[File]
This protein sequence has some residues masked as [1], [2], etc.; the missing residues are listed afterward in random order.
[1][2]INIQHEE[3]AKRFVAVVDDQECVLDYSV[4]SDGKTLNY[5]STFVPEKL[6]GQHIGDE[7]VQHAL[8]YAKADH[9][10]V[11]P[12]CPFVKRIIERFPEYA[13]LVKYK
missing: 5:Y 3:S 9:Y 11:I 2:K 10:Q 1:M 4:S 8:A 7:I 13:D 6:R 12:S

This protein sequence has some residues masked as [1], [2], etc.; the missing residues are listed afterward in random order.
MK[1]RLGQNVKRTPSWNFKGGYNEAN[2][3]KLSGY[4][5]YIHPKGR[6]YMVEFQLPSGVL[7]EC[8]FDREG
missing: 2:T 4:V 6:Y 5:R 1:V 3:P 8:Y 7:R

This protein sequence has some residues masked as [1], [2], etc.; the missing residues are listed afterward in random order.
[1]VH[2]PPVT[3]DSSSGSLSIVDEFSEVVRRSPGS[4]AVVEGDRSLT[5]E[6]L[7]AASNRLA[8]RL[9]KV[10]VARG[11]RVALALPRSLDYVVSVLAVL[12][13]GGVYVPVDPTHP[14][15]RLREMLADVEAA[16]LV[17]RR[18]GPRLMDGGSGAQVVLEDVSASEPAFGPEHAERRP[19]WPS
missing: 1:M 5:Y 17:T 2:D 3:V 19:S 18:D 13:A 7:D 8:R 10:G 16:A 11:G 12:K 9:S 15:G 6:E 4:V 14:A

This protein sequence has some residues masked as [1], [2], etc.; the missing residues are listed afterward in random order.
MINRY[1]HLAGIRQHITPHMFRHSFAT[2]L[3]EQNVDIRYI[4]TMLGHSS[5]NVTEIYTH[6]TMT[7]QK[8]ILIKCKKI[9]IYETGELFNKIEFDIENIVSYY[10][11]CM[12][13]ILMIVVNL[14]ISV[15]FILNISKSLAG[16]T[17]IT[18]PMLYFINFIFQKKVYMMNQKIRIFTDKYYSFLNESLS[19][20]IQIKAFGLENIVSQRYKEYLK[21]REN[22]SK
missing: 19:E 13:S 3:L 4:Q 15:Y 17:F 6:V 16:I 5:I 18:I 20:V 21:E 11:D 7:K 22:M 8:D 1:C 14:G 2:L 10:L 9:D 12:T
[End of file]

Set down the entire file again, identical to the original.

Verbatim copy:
This protein sequence has some residues masked as [1], [2], etc.; the missing residues are listed afterward in random order.
[1][2]INIQHEE[3]AKRFVAVVDDQECVLDYSV[4]SDGKTLNY[5]STFVPEKL[6]GQHIGDE[7]VQHAL[8]YAKADH[9][10]V[11]P[12]CPFVKRIIERFPEYA[13]LVKYK
missing: 5:Y 3:S 9:Y 11:I 2:K 10:Q 1:M 4:S 8:A 7:I 13:D 6:R 12:S

This protein sequence has some residues masked as [1], [2], etc.; the missing residues are listed afterward in random order.
MK[1]RLGQNVKRTPSWNFKGGYNEAN[2][3]KLSGY[4][5]YIHPKGR[6]YMVEFQLPSGVL[7]EC[8]FDREG
missing: 2:T 4:V 6:Y 5:R 1:V 3:P 8:Y 7:R

This protein sequence has some residues masked as [1], [2], etc.; the missing residues are listed afterward in random order.
[1]VH[2]PPVT[3]DSSSGSLSIVDEFSEVVRRSPGS[4]AVVEGDRSLT[5]E[6]L[7]AASNRLA[8]RL[9]KV[10]VARG[11]RVALALPRSLDYVVSVLAVL[12][13]GGVYVPVDPTHP[14][15]RLREMLADVEAA[16]LV[17]RR[18]GPRLMDGGSGAQVVLEDVSASEPAFGPEHAERRP[19]WPS
missing: 1:M 5:Y 17:T 2:D 3:V 19:S 18:D 13:A 7:D 8:R 10:G 16:A 11:G 12:K 9:S 15:G 6:E 4:V 14:A

This protein sequence has some residues masked as [1], [2], etc.; the missing residues are listed afterward in random order.
MINRY[1]HLAGIRQHITPHMFRHSFAT[2]L[3]EQNVDIRYI[4]TMLGHSS[5]NVTEIYTH[6]TMT[7]QK[8]ILIKCKKI[9]IYETGELFNKIEFDIENIVSYY[10][11]CM[12][13]ILMIVVNL[14]ISV[15]FILNISKSLAG[16]T[17]IT[18]PMLYFINFIFQKKVYMMNQKIRIFTDKYYSFLNESLS[19][20]IQIKAFGLENIVSQRYKEYLK[21]REN[22]SK
missing: 19:E 13:S 3:L 4:Q 15:Y 17:F 6:V 16:I 5:I 18:I 20:V 21:E 11:D 7:K 22:M 8:D 1:C 14:G 2:L 10:L 9:D 12:T